Study findings may help guide efforts to develop effective HIV vaccines and antibody-based HIV treatments.
Patients with HIV who have also had pulmonary tuberculosis (TB) showed broader and more potent HIV antibody responses and differences in HIV sequences that are predicted to be antibody-resistant compared with individuals without suspected or documented TB, according to a study by researchers at Boston Medical Center published in iScience.
"[TB] is extremely common, especially in regions of the world with high levels of ongoing HIV transmission, and impacts both the immune responses and the characteristics of the circulating virus in people living with HIV so it is imperative we understand the relationship between the two," Manish Sagar, MD, internist at Boston Medical Center and professor of Medicine at Boston University Chobanian and Avedisian School of Medicine, said in a press release. "These studies have implications for HIV vaccines and antibody-based HIV therapeutics."
The findings of the study indicate that concomitant TB produces a significant impact on HIV immune responses in patients with both diseases, according to the study authors. They added that more than 2 billion people worldwide have been infected with TB, which has become the most common coinfection in patients with HIV. However, prior research efforts have not analyzed how TB impacts the immune response and virus characteristics of HIV.
Findings from the current study indicate that TB may affect the efficacy of antibody-based prevention and therapeutic strategies, according to the investigators. Vaccines that produce antibodies are also being evaluated as a treatment and potential cure for HIV. The investigators noted that a greater prevalence of antibody-resistant strains, in addition to TB infection, suggests a higher likelihood of failure for antibody-based interventions among these patients.
The authors of the current study collaborated with researchers from Uganda and at the AIDS Clinical Trial Group to gather samples from newly diagnosed patients with HIV who either did or did not also have TB. Investigators analyzed samples that were gathered prior to and approximately 6 months following the initiation of HIV medication therapy. The research team then compared antibodies, plasma inflammatory markers, and baseline HIV sequences and treatment samples.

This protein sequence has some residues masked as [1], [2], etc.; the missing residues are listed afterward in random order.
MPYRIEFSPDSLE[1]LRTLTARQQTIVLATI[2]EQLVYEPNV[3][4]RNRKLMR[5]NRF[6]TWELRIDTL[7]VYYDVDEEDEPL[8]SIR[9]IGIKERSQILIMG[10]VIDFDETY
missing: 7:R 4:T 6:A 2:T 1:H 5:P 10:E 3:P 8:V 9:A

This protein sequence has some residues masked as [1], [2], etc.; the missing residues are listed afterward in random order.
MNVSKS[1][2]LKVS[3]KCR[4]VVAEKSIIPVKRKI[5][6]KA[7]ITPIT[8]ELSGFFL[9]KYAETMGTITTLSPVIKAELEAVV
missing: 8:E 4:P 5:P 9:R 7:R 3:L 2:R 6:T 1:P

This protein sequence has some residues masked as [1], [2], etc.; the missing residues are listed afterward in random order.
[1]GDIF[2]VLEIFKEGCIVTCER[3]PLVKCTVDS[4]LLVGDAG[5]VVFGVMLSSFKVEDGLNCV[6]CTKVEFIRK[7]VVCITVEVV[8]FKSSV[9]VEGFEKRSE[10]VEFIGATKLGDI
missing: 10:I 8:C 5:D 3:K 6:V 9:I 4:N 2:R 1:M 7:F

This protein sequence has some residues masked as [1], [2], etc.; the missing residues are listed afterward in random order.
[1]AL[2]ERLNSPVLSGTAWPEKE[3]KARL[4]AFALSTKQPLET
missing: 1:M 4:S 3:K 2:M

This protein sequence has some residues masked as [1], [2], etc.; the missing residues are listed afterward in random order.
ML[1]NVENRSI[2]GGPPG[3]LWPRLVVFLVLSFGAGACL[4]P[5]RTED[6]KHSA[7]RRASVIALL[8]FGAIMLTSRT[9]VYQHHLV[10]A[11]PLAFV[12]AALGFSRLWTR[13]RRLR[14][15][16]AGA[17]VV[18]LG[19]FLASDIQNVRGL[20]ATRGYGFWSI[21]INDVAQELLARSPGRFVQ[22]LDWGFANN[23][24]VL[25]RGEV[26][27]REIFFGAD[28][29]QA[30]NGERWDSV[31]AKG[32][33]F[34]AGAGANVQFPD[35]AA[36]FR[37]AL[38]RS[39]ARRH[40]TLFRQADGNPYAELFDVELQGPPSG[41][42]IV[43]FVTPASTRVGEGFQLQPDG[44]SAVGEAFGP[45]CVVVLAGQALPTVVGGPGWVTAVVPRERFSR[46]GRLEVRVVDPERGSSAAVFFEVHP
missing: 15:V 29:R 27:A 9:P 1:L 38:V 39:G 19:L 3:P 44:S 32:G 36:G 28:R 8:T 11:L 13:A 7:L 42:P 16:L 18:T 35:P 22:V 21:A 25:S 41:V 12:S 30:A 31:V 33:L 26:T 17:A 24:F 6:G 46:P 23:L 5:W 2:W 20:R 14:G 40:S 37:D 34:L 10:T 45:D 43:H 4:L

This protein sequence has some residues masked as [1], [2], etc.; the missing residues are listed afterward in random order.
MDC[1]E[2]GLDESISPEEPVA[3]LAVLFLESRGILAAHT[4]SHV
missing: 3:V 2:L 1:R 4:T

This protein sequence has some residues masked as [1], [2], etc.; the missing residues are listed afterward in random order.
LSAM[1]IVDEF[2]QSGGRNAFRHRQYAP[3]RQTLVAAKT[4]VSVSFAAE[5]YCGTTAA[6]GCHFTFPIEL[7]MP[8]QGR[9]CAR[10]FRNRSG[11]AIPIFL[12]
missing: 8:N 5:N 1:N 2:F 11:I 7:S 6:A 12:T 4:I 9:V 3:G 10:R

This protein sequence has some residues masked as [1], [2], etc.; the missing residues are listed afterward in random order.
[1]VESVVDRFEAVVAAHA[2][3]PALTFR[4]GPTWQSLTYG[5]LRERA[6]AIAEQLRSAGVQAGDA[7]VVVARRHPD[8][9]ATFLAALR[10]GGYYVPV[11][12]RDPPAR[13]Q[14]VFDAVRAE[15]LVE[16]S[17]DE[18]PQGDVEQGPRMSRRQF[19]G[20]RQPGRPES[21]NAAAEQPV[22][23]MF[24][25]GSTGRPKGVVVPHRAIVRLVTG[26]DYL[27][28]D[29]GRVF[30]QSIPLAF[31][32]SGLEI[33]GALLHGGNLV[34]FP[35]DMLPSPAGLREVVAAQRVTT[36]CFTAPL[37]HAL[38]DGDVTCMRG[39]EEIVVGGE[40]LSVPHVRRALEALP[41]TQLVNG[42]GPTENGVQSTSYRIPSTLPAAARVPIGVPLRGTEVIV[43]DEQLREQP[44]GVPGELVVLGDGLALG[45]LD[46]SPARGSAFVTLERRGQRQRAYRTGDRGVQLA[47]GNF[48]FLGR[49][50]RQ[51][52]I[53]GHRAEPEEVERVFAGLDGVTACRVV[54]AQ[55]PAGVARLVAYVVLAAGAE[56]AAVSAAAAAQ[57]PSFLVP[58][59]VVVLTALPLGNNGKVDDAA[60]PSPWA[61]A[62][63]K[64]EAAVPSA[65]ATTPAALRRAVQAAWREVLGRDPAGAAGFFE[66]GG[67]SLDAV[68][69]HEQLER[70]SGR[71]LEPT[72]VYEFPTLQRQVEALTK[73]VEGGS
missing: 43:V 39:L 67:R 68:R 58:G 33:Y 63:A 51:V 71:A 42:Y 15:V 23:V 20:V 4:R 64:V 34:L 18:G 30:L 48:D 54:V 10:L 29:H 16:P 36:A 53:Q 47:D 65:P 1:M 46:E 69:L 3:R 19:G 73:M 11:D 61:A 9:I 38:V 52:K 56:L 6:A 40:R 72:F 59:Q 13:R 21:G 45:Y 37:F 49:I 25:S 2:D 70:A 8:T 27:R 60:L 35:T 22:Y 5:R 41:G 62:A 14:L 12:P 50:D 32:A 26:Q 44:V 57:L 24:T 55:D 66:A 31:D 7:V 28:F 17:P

The results showed that TB was associated with a greater prevalence of antibody-resistant HIV. Additionally, ongoing elevated transmission of HIV in regions with frequent TB incidence suggests that a potential vaccine eliciting broad and potent antibodies may not work because these geographic regions are more likely to have antibody-resistant strains.
Researchers noted that their findings carry implications for HIV vaccine strategies that seek to produce antibodies that can block HIV post exposure. However, doing so has yet to be accomplished and producing broad and potent HIV antibodies remains a significant hurdle.
The investigators added that TB produces broadly potent antibody responses. Therefore, dissecting the biological pathways that shed light into how TB enhances the antibody response against HIV may lead to the development of novel strategies for eliciting broad and potent HIV antibodies, according to the study.
“Extrapolation of our observations would suggest that individuals with suppressed virus levels who undergo an active immunization intervention that mimics aspects of [mycobacterium tuberculosis] disease may develop a broad and potent HIV-1 nAb and ADCC response,” the study authors wrote. “If the augmented [neutralizing antibodies] and [antibody-dependent cellular cytotoxicity] are effective against the autologous strains, it could change the size and nature of the residual HIV-1 latent reservoir as long as virus suppression prevents the emergence of escape variants.”
Bukola Adeoye, Lydia Nakiyingi, Yvetane Moreau, Ethel Nankya, Alex J. Olson, Mo Zhang, Karen R. Jacobson, Amita Gupta, Yukari C. Manabe, Mina C. Hosseinipour, Johnstone Kumwenda, Manish Sagar. Mycobacterium tuberculosis disease associates with higher HIV-1-specific antibody responses. iScience, 2023; 26 (5): 106631 DOI: 10.1016/j.isci.2023.106631.